I've started planning | The Octopus News Magazine Online
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I've started planning

dragonfish

GPO
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Joined
Jan 19, 2004
Messages
125
#1
It ll probably be about 6months before I can actually start working on my octo tank.

but this is what I have in mind so far. all comments, tips and tricks are most welcome.

first the place of my aquarium: I had a place in mind in my livingroom. after measuring, I could put a tank of 80cm to 60 to 60 which would be around 70 gallons. Since I'm planning to keep O. vulgaris or cyanea, I don't know if this is big enough?

Filtration: I have an old tank of 65cm to 50 to 50 (around 40 gallons) which acted as RO water reservoir. I'm thinking of turning that into a trickle filter. beside this, I'm also gonna install a canisterfilter with active carbon. What do you guys think of this setup so far? I know I'll also have to install a skimmer but I don't really know much about these, so any tips on what is commonly used would be appreciated.

decoration: now this I've done before!!!! at least in freshwater. I was thinking of making a background with polyurethanefoam and press pieces of tufarock and oystershells in it to give it a natural look. In front of that I can place some liverock and tufa to create caves and holes.

these are the basics I had in mind. now take your chance and spill your guts. what's wrong and up for improvement in my plans?
 

NickA5582

Sepia elegans
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Aug 6, 2003
Messages
863
#2
70 gallons may be too small for an o. cyena or vulgaris, I think they need a 120 gallon tank or bigger (correct me if I'm wrong), but a great size for a bimac. :)
 

surfy

Cuttlefish
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Jan 11, 2004
Messages
25
#3
I'm new to octos but not to reef tanks.

The best skimmer you can buy IMO would be a ASM skimmer (All Seas Marine) ecspecially for the money and quality.
It is pretty much the same as the Euro reef skimmer but half the price.

I have used quite a few skimmers and the ASM or Euro reef are the best I have had.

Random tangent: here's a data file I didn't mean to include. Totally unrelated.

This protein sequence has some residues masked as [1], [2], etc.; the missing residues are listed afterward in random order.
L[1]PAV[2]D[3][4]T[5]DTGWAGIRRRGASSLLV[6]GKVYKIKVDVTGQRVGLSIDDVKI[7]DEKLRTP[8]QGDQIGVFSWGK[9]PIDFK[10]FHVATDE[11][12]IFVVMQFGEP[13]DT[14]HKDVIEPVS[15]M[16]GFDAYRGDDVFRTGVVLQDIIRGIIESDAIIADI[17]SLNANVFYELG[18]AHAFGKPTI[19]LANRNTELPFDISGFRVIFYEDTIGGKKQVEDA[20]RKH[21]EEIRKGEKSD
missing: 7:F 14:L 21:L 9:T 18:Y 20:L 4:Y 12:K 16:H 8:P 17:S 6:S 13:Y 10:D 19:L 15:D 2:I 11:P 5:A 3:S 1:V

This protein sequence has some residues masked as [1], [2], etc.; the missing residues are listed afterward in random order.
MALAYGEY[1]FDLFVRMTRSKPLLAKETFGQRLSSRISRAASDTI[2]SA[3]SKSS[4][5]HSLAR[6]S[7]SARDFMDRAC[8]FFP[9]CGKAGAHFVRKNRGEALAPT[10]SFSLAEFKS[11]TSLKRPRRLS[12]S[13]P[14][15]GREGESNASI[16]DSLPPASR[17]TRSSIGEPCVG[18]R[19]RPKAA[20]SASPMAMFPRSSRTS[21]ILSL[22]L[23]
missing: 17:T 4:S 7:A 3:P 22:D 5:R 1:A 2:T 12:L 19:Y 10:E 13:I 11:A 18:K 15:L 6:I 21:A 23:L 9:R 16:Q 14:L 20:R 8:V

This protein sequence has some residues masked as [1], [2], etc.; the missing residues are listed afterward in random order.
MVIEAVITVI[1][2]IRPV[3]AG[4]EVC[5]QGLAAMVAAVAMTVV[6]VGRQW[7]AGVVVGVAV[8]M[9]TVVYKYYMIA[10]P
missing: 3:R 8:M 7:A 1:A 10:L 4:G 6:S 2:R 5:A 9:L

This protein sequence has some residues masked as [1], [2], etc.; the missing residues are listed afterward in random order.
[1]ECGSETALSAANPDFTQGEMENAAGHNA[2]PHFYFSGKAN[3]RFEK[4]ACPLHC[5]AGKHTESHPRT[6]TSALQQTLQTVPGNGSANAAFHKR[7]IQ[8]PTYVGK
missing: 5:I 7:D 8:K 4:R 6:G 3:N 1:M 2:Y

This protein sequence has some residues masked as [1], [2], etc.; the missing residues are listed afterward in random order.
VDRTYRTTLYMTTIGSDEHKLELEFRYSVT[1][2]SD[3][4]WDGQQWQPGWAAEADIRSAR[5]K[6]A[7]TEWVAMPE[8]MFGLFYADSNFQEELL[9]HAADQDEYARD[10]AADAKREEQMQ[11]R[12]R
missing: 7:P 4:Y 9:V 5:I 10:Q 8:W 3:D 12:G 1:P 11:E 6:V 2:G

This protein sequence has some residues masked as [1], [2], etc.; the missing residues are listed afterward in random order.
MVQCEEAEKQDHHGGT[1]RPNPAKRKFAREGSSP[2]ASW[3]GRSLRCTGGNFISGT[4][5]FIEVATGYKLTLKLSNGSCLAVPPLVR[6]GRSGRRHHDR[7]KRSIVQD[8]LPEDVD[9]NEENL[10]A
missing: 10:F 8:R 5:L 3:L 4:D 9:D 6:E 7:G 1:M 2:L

It is a in-sump skimmer so you will have to run a sump to use it. I'm not a big fan of the HOB skimmers since they all use such small pumps and the reaction chambers are too small to really be effective.
It is better to oversize the protein skimmer than under size it.

Take care.
 

peanut

Hatchling
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Jan 12, 2004
Messages
5
#4
I really like my sea clone for a skimmer. It wasnt real expensive but it works great on my 75. Whatever you do dont go witha prizm. Hope this helps :)
 

peanut

Hatchling
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Jan 12, 2004
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5
#6
After a month or so the thing just stopped working. I tried and tried to get that stupid thing to work but it never did. I've talked to other people that had the same thing go wrong with it.
 

dragonfish

GPO
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Jan 19, 2004
Messages
125
#7
I went to my LFS yesterday to get some info on skimmers

they advised aquamedic midiflotor. don't know if anybody is familiar with this brand/type?
 

dragonfish

GPO
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Jan 19, 2004
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125
#8
same brand another type

this one is the turboflotor. it is a more advanced model.

the one they proposed me is an air driven one, here's some info on it.